Protesters Demand Action in Wake of Antioch Police Racist Texts Scandal

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Fallout continues from a string of alleged racist and homophobic text messages shared among the Antioch Police Department.

Dozens of community members held a rally and march in protest ahead of Tuesday's special city council meeting. Demonstrators demanded immediate action and accountability as the number of police officers involved in the scandal continues to grow.

"How are we going to feel if we can not call someone when we are in danger that is actually going to help us?" said Devin Williams, who helped organize the rally.

Protesters marched from the police department to city hall. The group issued a list of 12 demands, including firing officers involved in abusive behavior and requiring officers to get bias training. Here's the full list of what the protesters are demanding:

  • Fire and decertify officers involved in abusive behavior.
  • Accountability: No pension, investigation of hate crimes by APD conspiracy to cover up and to commit hate crimes. All settlements should come from the APD/APOA budget.
  • Prosecution for all civil rights violation
  • Restructuring regulations for the police officers association
  • Full audit of internal affairs
  • Mandate bias training, if it exists then strengthen it.
  • Mandate Mental health services for APD at an appropriate timeline let the professionals decide that timeline for new and existing officers. (after certain excessive use of force, officer involved shootings, and etc.)
  • The 45 officers involved who hold leadership positions need to be investigated as well and we need to pause all criminal filings pertaining to the officers.
  • Anti-harassment policies to ensure protections for marginalized communities historically targeted.
  • Reopen cases with officers involved in custody deaths.
  • Investigation of hate crimes and conspiracies.
  • Charge all involved with RICO act and domestic terrorism.

Antioch Mayor Pro Tem Tamisha Torres-Walker is hoping an ordinance will be brought before the council next week that would require the police chief to report to the city council.

"For optimal measures of accountability and transparency that we think we need to make a shift even if only temporary for the police chief to report to the city council," Torres-Walker said.

The growing frustration comes after the text messages were uncovered as part of an FBI investigation into other possible crimes by police. A superior court judge on April 7 released the names of the involved officers - among them was the president of the Antioch police union.

"It was disgusting nonetheless and traumatizing from knowing that a leader within the Antioch Police Department had this very derogatory statement," said Shagoofa Khan, who was the subject of one of the alleged profane text messages.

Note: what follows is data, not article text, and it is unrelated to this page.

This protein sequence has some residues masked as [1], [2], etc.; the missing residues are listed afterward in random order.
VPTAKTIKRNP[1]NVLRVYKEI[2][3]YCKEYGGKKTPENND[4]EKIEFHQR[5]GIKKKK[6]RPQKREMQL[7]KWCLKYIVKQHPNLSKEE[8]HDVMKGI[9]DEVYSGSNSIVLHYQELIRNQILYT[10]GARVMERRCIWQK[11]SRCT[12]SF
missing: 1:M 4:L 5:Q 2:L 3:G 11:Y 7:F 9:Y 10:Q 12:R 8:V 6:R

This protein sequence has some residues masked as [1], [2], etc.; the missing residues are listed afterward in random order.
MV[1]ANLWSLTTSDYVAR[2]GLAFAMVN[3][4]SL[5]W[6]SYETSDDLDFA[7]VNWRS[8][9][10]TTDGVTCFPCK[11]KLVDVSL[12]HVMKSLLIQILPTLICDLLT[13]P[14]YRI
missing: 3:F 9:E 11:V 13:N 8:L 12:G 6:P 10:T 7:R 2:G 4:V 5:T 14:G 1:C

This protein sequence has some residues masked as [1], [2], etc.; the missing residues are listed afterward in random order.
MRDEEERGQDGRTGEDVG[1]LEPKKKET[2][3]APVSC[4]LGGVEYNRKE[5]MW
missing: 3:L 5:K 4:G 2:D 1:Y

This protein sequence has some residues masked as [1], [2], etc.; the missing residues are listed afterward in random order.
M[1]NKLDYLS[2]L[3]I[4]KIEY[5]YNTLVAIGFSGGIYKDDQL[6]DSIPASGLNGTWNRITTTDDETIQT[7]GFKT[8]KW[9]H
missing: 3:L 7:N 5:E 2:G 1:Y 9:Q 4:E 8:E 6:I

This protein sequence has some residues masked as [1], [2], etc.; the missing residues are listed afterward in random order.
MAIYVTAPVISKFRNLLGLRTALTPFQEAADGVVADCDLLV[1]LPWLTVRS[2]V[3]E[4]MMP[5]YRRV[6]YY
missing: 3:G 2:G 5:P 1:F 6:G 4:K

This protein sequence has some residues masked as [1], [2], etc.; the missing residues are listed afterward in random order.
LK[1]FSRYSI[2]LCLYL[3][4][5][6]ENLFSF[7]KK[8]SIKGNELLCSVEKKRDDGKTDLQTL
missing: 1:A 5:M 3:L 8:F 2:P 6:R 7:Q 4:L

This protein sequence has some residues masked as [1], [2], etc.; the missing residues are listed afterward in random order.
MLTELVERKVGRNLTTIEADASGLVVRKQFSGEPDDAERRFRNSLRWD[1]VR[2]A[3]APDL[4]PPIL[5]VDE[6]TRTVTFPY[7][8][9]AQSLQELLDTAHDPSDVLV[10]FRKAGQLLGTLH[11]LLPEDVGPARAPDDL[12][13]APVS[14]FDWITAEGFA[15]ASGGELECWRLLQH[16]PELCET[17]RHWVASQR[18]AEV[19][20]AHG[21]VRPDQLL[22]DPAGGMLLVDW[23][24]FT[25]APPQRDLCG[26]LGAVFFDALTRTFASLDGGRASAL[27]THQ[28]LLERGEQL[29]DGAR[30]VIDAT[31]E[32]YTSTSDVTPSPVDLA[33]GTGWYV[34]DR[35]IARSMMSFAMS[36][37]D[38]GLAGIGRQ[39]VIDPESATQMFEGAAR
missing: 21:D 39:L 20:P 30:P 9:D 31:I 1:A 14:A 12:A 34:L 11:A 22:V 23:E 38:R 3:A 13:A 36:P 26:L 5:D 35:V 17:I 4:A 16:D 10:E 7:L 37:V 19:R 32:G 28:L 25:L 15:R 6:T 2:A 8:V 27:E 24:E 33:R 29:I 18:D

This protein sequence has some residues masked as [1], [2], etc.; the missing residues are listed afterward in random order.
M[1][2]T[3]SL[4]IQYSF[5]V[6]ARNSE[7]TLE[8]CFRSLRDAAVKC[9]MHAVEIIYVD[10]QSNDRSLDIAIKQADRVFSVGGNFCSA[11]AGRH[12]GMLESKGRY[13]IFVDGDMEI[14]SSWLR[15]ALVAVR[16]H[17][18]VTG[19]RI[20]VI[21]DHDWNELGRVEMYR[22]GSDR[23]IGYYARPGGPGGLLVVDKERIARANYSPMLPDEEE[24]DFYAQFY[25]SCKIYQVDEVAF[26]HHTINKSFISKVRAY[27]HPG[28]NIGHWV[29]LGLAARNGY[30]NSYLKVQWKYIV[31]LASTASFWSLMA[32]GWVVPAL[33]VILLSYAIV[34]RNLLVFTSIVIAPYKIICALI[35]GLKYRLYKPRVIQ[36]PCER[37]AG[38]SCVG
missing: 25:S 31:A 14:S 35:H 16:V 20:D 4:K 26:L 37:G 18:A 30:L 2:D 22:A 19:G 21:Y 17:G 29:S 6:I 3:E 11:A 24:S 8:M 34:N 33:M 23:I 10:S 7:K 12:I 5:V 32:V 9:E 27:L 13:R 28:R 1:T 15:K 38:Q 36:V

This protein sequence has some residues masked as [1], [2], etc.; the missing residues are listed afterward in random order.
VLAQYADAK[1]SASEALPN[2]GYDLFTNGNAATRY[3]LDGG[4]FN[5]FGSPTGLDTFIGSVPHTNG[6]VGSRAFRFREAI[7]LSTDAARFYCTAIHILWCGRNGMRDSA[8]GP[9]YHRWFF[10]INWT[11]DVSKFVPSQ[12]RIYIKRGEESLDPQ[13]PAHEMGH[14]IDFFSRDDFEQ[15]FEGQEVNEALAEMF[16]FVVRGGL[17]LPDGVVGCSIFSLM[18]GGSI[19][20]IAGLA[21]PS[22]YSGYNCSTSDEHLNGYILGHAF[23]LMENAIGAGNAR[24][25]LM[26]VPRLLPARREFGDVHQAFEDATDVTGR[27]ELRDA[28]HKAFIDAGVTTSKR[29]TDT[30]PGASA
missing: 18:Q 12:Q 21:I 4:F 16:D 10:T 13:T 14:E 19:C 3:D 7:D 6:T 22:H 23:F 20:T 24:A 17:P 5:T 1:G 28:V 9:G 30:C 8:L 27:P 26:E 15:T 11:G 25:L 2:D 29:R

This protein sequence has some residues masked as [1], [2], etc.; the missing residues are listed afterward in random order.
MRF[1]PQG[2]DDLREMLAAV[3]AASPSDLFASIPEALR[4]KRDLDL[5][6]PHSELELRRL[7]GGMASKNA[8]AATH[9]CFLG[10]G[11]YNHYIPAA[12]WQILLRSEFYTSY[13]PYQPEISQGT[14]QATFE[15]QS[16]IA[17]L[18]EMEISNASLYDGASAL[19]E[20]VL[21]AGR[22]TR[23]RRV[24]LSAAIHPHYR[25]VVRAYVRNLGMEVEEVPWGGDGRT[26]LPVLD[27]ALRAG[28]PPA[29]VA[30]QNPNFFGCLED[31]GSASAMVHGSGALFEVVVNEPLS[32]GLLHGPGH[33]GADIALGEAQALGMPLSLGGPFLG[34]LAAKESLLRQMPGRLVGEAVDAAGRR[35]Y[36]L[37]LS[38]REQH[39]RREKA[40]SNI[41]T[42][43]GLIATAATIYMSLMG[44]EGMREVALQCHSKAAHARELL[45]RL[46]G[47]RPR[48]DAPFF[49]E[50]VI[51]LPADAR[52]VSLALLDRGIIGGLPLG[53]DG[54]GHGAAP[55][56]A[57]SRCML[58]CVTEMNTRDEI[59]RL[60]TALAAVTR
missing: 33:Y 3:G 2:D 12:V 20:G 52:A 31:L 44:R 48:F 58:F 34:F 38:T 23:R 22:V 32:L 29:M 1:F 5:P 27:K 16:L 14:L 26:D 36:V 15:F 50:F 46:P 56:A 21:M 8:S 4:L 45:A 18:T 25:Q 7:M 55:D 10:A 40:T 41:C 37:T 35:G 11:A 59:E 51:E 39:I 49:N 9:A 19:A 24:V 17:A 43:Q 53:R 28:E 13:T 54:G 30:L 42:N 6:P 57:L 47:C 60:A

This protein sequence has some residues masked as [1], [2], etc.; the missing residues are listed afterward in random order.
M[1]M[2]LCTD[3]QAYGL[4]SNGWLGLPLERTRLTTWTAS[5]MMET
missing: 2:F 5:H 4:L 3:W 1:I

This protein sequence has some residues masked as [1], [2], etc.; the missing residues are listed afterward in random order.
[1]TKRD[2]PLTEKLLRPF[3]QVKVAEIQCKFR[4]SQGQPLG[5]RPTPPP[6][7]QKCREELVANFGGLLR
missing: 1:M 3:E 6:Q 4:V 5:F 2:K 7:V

Contra Costa County Public Defender Ellen McDonnell claims at least 45 Antioch officers are involved in the scandal, which is nearly half of the city's police force. McDonnell has said thousands of past and current criminal cases could be impacted or overturned as a result of the alleged racist text messages sent by officers.

“Sixteen of them are in leadership roles. There’s an internal affairs officer that’s part of these text messages. Showing once again the police cannot police the police,” he said.

Antioch police Chief Steve Ford recently released a statement condemning "the racially abhorrent content and incomprehensible behavior being attributed to members of the Antioch Police Department in media reports. I have taken immediate action to ensure a thorough investigation by an external independent entity is conducted and the community is not exposed to any individuals under question from this reporting."

The Contra Costa County District Attorney's Office last week released an investigative report detailing the alleged racist texts. The redacted investigative report was made available after some of the messages were "obtained and distributed beyond the parties of a criminal case," the DA's office said.

At the meeting, the council approved an audit of the police department’s internal affairs processes, its hiring and promotions procedures and an equity audit.

“Generally we want to look at specific data related to outcomes in terms of arrests, and use of force, and everything that they do,” said Mayor Lamar Thorpe.

In response to demands that something be done immediately, Mayor Thorpe said, a rush to judgment, would not be in the best interests of the city but vows.

The reforms approved Tuesday will be in place before the FBI investigation is over.

NBC Bay Area also obtained an additional DA investigative report examining the alleged racist texts. View it below.

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